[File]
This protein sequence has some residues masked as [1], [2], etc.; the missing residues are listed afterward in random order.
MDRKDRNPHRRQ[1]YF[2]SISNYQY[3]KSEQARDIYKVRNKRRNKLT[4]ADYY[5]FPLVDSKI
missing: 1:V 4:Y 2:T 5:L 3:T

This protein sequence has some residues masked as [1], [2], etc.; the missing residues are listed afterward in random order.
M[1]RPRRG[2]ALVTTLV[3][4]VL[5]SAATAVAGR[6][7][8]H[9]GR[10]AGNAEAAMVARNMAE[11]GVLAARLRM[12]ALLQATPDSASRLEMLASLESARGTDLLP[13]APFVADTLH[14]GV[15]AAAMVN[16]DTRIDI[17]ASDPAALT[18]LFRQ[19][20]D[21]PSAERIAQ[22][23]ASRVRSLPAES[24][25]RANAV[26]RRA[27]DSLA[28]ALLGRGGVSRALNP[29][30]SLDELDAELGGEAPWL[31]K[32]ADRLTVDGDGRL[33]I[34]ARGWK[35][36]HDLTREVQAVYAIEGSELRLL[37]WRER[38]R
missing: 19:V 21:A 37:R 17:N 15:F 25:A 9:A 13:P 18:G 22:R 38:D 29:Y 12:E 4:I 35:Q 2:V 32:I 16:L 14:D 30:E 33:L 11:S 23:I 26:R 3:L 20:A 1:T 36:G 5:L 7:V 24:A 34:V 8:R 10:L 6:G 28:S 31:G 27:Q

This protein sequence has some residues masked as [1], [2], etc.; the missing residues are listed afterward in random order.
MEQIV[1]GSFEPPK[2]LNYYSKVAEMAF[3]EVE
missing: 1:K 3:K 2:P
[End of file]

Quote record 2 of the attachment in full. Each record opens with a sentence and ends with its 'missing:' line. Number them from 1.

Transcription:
This protein sequence has some residues masked as [1], [2], etc.; the missing residues are listed afterward in random order.
M[1]RPRRG[2]ALVTTLV[3][4]VL[5]SAATAVAGR[6][7][8]H[9]GR[10]AGNAEAAMVARNMAE[11]GVLAARLRM[12]ALLQATPDSASRLEMLASLESARGTDLLP[13]APFVADTLH[14]GV[15]AAAMVN[16]DTRIDI[17]ASDPAALT[18]LFRQ[19][20]D[21]PSAERIAQ[22][23]ASRVRSLPAES[24][25]RANAV[26]RRA[27]DSLA[28]ALLGRGGVSRALNP[29][30]SLDELDAELGGEAPWL[31]K[32]ADRLTVDGDGRL[33]I[34]ARGWK[35][36]HDLTREVQAVYAIEGSELRLL[37]WRER[38]R
missing: 19:V 21:A 37:R 17:N 15:F 25:A 9:A 13:P 18:G 22:R 38:D 29:Y 12:E 4:I 35:Q 2:V 32:I 16:L 14:D 30:E 33:L 11:S 23:I 26:R 3:L 20:A 1:T 36:G 5:L 7:V 24:A 34:V 8:R 10:L 6:G 28:S 31:G 27:Q